Developing a Strategy for Container Closure Integrity – Value of USP Guidance
Donald Singer, Quality Manager, Microbiology, R&D, GlaxoSmithKline

Combination Product Development – Drug Product Development and Fill-finish Challenges and Strategies
Sujit Basu, Ph.D., Head, Drug and Combination Products, Shire

Manufacturing Strategy

A Holistic Approach to Developing a Robust Drug Product Manufacturing Process that Ensures Consistent Product Quality Attributes
Ganapathy Gopalrathnam, Senior Research Scientist, Bioproduct Pharma Design/Formulations, Eli Lilly & Company

Therapeutic Protein Production On-Demand
Govind Rao, Ph.D., Professor and Director, Center for Advanced Sensor Technology, University of Maryland, Baltimore County

A.S.A.P (Automated Seamless Antibodies Purification): Toward a Fully-disposable and Continuous Process
Benoit Mothes, Scientific and Innovation DSP Head, Bioprocess Science and Technologies Department, Sanofi, France
Jerome Pezzini, Ph.D., DSP Process Scientist, Bioprocess Science & Technologies, Sanofi, France

Analytical, Formulation and Quality

Innovation Development within a Strategic Supplier Program
Dave Kolwyck, Director, Manufacturing Sciences, Raw Material Global Process Owner, Biogen

Condensed Playbook for Continued Process Verification (CPV)
Marcus Boyer, Ph.D., Associate Director of Process Life-cycle Management, Bristol-Myers Squibb

Building a Process Improvement Strategy for a Legacy Biologics Process Which Enables Implementation of a Next Generation Process
Amanda Ashcraft, Manager, Process Engineering Development, Manufacturing Technical Support, Genzyme

Early Stage Biologics and Companies

De-risking Timeline Acceleration and Improving Product Quality: A Case Study of Integrating Lead Selection and Early Development Activities
Susan Dana Jones, Ph.D., Vice President and Principal Consultant, BioProcess Technology Consultants

Going Small to Understand the Big: Scale-Down Model Qualification and Use in Process Characterization
Klaus Kaiser, Ph.D., Head of Downstream Processing and Analytics, Global Biological Development, Bayer Pharma AG, Germany

Cell Culture Dish Sponsor Activities:

Beckman Coulter – Booth 200

BD Biosciences – Booth 707


Thursday October 29th, 8:05
Comparative Assessment of Bioanalyzer Technologies Through Analysis of Cell Culture Media Components
Stacy Holdread, Staff Scientist, BD Biosciences , BD Advanced Bioprocessing

Biovest International – Booth 225


Wednesday October 28th, 7:00 – 10:00 PM
Bioprocess Networking Event Hosted by mAbVault
Complimentary Food and Drinks
Dillon’s Bar and Restaurant
955 Boylson St. (1 block from Hynes Convention Center)
*By RSVP only – Space Limited – RSVP at: http://mabvault.eventbrite.com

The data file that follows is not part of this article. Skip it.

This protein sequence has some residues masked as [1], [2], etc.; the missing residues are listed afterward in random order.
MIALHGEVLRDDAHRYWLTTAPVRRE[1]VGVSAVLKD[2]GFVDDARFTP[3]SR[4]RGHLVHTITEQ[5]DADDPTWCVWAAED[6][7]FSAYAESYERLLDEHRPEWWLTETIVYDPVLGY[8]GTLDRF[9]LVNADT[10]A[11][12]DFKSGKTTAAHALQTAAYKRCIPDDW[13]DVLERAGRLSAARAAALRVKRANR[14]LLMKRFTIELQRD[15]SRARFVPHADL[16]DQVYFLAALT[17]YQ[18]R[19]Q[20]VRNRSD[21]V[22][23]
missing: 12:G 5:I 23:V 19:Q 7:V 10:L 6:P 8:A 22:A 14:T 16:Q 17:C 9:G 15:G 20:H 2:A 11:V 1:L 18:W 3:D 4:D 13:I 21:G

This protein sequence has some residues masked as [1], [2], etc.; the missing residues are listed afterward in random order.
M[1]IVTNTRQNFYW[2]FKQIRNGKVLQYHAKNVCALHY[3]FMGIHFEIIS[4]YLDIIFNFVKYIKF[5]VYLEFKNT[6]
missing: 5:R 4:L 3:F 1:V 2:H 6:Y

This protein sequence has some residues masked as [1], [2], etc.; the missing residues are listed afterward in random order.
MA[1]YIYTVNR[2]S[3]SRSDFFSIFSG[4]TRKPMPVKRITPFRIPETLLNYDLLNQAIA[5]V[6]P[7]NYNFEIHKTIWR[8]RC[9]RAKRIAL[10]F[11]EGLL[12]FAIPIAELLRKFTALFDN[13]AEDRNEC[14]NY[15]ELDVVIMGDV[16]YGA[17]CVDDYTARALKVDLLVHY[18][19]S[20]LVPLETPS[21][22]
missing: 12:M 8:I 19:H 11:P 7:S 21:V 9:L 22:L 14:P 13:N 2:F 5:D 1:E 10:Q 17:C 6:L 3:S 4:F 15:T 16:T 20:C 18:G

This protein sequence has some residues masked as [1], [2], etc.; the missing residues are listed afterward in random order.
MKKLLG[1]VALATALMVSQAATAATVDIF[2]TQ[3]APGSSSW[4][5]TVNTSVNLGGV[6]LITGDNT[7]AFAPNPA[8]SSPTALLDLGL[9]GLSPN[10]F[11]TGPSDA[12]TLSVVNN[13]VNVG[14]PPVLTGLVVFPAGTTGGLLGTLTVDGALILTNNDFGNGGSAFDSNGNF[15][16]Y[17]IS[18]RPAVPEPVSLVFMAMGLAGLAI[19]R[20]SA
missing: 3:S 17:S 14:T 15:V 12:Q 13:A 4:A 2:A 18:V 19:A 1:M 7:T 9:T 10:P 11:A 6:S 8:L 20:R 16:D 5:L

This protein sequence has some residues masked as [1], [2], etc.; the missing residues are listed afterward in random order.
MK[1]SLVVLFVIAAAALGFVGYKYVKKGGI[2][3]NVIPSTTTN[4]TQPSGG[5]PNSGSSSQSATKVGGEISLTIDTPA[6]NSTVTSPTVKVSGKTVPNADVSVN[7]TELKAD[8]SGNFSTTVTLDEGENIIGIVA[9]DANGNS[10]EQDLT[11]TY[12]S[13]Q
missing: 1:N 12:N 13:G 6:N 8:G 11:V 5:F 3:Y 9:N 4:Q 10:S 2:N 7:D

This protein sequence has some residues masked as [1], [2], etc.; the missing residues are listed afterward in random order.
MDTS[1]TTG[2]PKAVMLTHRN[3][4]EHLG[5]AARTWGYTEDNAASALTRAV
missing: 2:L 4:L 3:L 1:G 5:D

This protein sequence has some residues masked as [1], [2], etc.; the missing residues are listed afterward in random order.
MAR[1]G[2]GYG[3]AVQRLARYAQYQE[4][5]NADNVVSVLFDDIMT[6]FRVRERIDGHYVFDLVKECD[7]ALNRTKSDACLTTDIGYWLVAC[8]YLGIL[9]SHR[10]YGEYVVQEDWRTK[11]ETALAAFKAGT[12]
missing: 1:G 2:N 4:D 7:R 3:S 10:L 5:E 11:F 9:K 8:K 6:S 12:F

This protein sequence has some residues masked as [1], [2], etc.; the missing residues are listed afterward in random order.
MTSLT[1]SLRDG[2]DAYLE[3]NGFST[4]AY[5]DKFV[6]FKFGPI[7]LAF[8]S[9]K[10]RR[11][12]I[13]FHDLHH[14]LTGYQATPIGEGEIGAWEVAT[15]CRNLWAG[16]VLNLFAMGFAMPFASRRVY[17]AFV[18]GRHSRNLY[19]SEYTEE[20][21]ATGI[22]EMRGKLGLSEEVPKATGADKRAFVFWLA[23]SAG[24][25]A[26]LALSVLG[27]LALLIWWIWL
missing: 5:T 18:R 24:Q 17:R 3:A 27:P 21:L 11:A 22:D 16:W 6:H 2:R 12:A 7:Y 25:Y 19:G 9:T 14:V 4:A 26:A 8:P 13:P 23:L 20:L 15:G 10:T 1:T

Featured Products:

  • mAbVault: a novel fixed-price protein contract manufacturing service

Corning – Booth 902

GE Healthcare Life Sciences – Booth 511


Wednesday October 28th, 2:45
Points to consider for Commercial Continuous Bioprocessing
Parrish Galliher, Chief Technology Officer, GE Healthcare Life Sciences

Thursday October 29th, 3:45
BPSA’s 2015 Single-Use Quality Test Matrices Guide
Jeff Carter, Ph.D., Director R&D, GE Healthcare

Technology Workshops:

Tuesday October 27th, 11:50
Optimized and Consistent Protein Glycosylation in Biosimilar Production
William G. Whitford, Senior Manager Cell Culture, GE Healthcare

Wednesday October 28th, 12:05
Single-Use Fermentation: Understanding Process Economy and Process Performance
Kenneth Clapp, Senior Global Product Manager, Bioreactors, GE Healthcare

Insights into Recent Developments in Protein A Chromatography
Henrik R. Ihre, Director Custom Design Chromatography Media, GE Healthcare Life Sciences

Tour and Technology Workshop:

GE Single-Use Biomanufacturing Tour and Technology Workshop by bus – Marlborough, MA
Thursday October 29th, 2:00 PM
Friday October 30th, 8:00 AM
Make the most of your visit to Boston by visiting GE Healthcare Life
Sciences Single-Use Biomanufacturing facility in Marlborough,
MA. GE will host a private tour and technology workshop
demonstrating and discussing flexible and efficient GMP facilities
(limited availability).
See the factory … Meet the experts … Sign up today!
Contact Jennifer Wickett: (508) 614-1672 • jwickett@ibcusa.com

New Product Announcements:

  • ActiPro media platform
  • Cytodex Gamma : cytodex 1 and cytodex 3 gamma compatible, and delivered sterile and ready to use. Launch Q1 2016
  • New singke use Xcellerex Mixer 2500L Xduo and XDM. Launch Q1 2016.
  • New SIngle Use fermentor 500L, Xcellerex XDR MO 500, launch Q2 2016.

EMD Millipore – Booth 317

Luncheon Presentation:

Tuesday October 27th, 12:20
The Future Journey from Molecule to Commercial Production
Sue Walker, Provantage End-to-End Solutions, Merck Millipore


Thursday October 29th, 3:30
Extractables Test Methods: Progress Towards a Articles
Janmeet Anant, Ph.D., Product Manager, EMD Millipore

Essential Pharmaceuticals – Booth 1029


Thursday October 29th, 7:30 AM
Increasing Protein Production with Novel Cell Ess Supplement without Affecting Metabolic Profile